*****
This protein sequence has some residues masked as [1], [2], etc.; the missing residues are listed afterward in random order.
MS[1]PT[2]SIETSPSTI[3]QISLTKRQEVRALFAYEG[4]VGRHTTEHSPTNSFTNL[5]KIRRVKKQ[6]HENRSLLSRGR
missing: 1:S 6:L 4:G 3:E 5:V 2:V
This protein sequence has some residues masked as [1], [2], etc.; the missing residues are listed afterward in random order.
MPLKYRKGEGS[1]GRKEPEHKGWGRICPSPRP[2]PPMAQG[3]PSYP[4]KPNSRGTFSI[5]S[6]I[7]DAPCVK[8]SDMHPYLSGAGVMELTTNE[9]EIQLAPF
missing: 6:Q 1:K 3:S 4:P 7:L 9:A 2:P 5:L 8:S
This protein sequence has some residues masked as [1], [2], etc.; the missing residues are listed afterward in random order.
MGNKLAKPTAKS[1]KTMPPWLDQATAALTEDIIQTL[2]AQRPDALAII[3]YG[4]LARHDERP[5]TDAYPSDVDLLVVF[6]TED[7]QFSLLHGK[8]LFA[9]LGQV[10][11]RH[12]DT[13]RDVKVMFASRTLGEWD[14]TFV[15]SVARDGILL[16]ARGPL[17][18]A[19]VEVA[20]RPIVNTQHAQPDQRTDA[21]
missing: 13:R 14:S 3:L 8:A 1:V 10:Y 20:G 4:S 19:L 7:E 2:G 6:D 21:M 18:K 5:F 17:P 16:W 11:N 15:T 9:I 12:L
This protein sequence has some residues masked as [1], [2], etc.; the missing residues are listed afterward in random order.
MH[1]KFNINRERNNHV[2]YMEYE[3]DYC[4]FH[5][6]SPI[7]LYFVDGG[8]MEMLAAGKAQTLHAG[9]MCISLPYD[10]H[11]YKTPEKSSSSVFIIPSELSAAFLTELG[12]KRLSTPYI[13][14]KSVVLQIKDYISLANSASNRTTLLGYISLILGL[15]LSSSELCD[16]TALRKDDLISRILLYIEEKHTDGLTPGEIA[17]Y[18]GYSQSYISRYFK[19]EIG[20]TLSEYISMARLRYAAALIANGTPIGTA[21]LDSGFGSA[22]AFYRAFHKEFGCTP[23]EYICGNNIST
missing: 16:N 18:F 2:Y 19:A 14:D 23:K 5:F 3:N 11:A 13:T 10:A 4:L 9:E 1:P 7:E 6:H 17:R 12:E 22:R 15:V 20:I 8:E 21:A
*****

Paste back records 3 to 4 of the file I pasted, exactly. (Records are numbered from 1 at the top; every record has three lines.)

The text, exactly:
This protein sequence has some residues masked as [1], [2], etc.; the missing residues are listed afterward in random order.
MGNKLAKPTAKS[1]KTMPPWLDQATAALTEDIIQTL[2]AQRPDALAII[3]YG[4]LARHDERP[5]TDAYPSDVDLLVVF[6]TED[7]QFSLLHGK[8]LFA[9]LGQV[10][11]RH[12]DT[13]RDVKVMFASRTLGEWD[14]TFV[15]SVARDGILL[16]ARGPL[17][18]A[19]VEVA[20]RPIVNTQHAQPDQRTDA[21]
missing: 13:R 14:S 3:L 8:A 1:V 10:Y 20:G 4:S 19:L 7:E 2:G 6:D 21:M 18:K 5:F 17:P 16:W 11:N 15:T 9:I 12:L
This protein sequence has some residues masked as [1], [2], etc.; the missing residues are listed afterward in random order.
MH[1]KFNINRERNNHV[2]YMEYE[3]DYC[4]FH[5][6]SPI[7]LYFVDGG[8]MEMLAAGKAQTLHAG[9]MCISLPYD[10]H[11]YKTPEKSSSSVFIIPSELSAAFLTELG[12]KRLSTPYI[13][14]KSVVLQIKDYISLANSASNRTTLLGYISLILGL[15]LSSSELCD[16]TALRKDDLISRILLYIEEKHTDGLTPGEIA[17]Y[18]GYSQSYISRYFK[19]EIG[20]TLSEYISMARLRYAAALIANGTPIGTA[21]LDSGFGSA[22]AFYRAFHKEFGCTP[23]EYICGNNIST
missing: 16:N 18:F 2:Y 19:A 14:D 23:K 5:F 3:N 11:A 13:T 10:A 4:L 9:E 1:P 7:E 6:H 17:R 12:E 22:R 15:V 20:I 8:E 21:A